Stephen L. Lenkey
Advance Disclosure of Insider Trading
Review of Financial Studies | Volume 27, Issue 8 (Dec 2015), 2504–2537

Current law requires certain corporate insiders (officers, directors, and large beneficial owners) to publicly disclose their trades within two business days after the trades are made. This mandate facilitates the flow of information to the rest of the market by creating an opportunity for ordinary investors to glean information from insiders' trades. However, the law appears to fall short in preventing insiders from earning insider-trading profits because the trades are revealed only after insiders have had an opportunity to capitalize on their information advantages. Might it not be better, then, to require insiders to disclose their trades before they occur? I show that welfare increases for both insiders and ordinary investors when insiders are required to disclose their trades in advance.

Theoretical framework

I evaluate the desirability of potential regulations that would require insiders to disclose their trades in advance using a strategic rational expectations equilibrium framework. In the model, there is a lone insider who possesses an information advantage over a continuum of less-informed investors. The insider can trade on the basis of her private information to earn insider-trading profits. Before she trades, however, the insider must publicly disclose her trade. This disclosure provides a noisy signal of the insider's private information from which ordinary investors can learn about the insider's information. A nontradeable random endowment received by the insider but unobservable to investors prevents the insider's private information from being fully revealed in equilibrium. As a benchmark against which to evaluate the impact of advance disclosure, I consider an alternative setting in which the insider is free to trade without providing a pretrade disclosure. In the benchmark setting, the stock price acts as a noisy signal of the insider's private information.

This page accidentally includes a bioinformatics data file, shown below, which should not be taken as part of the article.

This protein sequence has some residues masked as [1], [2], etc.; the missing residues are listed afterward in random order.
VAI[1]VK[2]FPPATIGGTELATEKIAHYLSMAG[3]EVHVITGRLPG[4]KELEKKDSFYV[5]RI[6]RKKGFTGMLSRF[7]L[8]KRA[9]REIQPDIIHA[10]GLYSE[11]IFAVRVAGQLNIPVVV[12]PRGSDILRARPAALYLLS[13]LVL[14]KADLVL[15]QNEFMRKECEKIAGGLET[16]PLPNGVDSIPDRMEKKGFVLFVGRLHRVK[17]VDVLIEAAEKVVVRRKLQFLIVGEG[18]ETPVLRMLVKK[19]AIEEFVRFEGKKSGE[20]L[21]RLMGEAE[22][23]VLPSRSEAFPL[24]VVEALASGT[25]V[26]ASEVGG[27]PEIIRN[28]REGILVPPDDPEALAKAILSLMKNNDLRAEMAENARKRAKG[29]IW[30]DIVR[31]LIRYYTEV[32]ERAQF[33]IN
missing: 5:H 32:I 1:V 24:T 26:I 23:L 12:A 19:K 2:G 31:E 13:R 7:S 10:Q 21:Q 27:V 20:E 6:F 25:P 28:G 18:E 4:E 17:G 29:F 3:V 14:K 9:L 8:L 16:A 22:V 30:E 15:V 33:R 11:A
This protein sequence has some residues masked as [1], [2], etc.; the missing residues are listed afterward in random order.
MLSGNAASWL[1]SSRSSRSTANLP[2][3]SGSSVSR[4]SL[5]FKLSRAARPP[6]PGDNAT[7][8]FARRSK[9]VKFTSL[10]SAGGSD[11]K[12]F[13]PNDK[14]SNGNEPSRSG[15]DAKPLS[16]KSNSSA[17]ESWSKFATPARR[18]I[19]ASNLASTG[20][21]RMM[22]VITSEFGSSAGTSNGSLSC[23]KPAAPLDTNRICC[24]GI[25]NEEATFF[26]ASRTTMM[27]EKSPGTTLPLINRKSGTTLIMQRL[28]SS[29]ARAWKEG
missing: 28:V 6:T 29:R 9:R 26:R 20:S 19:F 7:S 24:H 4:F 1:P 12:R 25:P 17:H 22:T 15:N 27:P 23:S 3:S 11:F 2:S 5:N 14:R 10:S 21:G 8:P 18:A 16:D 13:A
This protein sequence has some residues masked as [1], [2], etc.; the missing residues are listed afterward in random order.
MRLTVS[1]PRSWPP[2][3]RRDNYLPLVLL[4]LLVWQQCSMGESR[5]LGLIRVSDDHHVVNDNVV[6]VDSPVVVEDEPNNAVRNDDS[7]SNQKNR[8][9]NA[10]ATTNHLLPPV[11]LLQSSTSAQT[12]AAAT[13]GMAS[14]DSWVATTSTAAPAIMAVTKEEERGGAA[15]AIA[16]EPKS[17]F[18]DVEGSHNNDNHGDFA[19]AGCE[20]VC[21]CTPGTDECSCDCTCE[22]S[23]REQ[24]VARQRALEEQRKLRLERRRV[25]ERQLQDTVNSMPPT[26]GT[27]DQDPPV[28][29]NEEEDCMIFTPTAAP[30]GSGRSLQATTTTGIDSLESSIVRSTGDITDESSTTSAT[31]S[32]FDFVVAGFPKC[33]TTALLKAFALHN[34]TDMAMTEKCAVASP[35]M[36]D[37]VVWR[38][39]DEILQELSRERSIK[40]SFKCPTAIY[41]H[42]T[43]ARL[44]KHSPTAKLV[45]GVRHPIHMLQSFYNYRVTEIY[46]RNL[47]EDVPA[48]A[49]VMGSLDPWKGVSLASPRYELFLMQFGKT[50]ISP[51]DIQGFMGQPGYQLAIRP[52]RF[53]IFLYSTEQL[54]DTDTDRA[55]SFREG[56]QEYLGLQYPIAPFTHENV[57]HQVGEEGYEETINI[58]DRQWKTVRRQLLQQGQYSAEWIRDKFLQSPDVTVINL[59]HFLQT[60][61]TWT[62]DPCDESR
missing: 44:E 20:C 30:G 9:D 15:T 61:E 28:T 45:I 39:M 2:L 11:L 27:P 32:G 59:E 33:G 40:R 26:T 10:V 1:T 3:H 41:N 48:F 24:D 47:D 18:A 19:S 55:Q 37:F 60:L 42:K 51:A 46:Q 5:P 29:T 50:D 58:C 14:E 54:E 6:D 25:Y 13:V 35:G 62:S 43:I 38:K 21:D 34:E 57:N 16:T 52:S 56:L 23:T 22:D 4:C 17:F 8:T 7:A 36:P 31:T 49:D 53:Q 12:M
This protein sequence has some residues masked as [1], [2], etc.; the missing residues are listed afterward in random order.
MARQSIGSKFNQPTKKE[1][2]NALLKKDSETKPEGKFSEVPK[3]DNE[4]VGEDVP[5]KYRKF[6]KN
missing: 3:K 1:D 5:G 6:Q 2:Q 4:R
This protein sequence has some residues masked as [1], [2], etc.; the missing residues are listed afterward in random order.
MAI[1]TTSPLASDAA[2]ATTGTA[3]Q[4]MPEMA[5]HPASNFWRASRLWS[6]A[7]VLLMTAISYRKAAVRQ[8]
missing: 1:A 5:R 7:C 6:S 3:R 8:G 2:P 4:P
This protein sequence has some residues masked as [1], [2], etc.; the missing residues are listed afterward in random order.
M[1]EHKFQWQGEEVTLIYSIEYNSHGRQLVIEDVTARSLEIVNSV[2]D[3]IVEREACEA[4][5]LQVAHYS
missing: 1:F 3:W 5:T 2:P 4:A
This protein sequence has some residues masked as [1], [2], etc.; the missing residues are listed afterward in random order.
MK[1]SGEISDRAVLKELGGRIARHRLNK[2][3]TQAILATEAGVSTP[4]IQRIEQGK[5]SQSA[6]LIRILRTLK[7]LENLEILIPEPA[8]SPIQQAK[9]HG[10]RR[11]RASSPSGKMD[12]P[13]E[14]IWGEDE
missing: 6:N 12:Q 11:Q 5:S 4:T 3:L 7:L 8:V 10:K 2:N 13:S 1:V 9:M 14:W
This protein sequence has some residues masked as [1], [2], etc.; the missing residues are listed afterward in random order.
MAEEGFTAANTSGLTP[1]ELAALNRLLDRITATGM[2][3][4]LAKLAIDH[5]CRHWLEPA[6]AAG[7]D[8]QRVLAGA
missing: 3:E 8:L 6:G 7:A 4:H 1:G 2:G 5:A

Advance disclosure improves risk sharing

Under an advance disclosure requirement, the insider must commit to a trade (and disclose it) without knowing the exact price at which the transaction will occur. This creates greater uncertainty for the insider in the form of price risk. To mitigate this risk, the insider trades less aggressively on her private information, which reduces adverse selection costs incurred by ordinary investors that arise from trading with a better-informed counterparty. Consequently, ordinary investors are more willing to trade when the insider prediscloses. Not only does this enhance the insider's ability to hedge her nontradeable endowment, but it also allows the risk in the economy to be shared more efficiently.

1: Risk Sharing
Changes in trading aggressiveness (black), hedging ability (red), and the price responsiveness to the insider's information (green) and nontradeable endowment (blue) caused by advance disclosure. We interpret this to mean that investors face lower adverse selection costs and risk sharing improves with advance disclosure.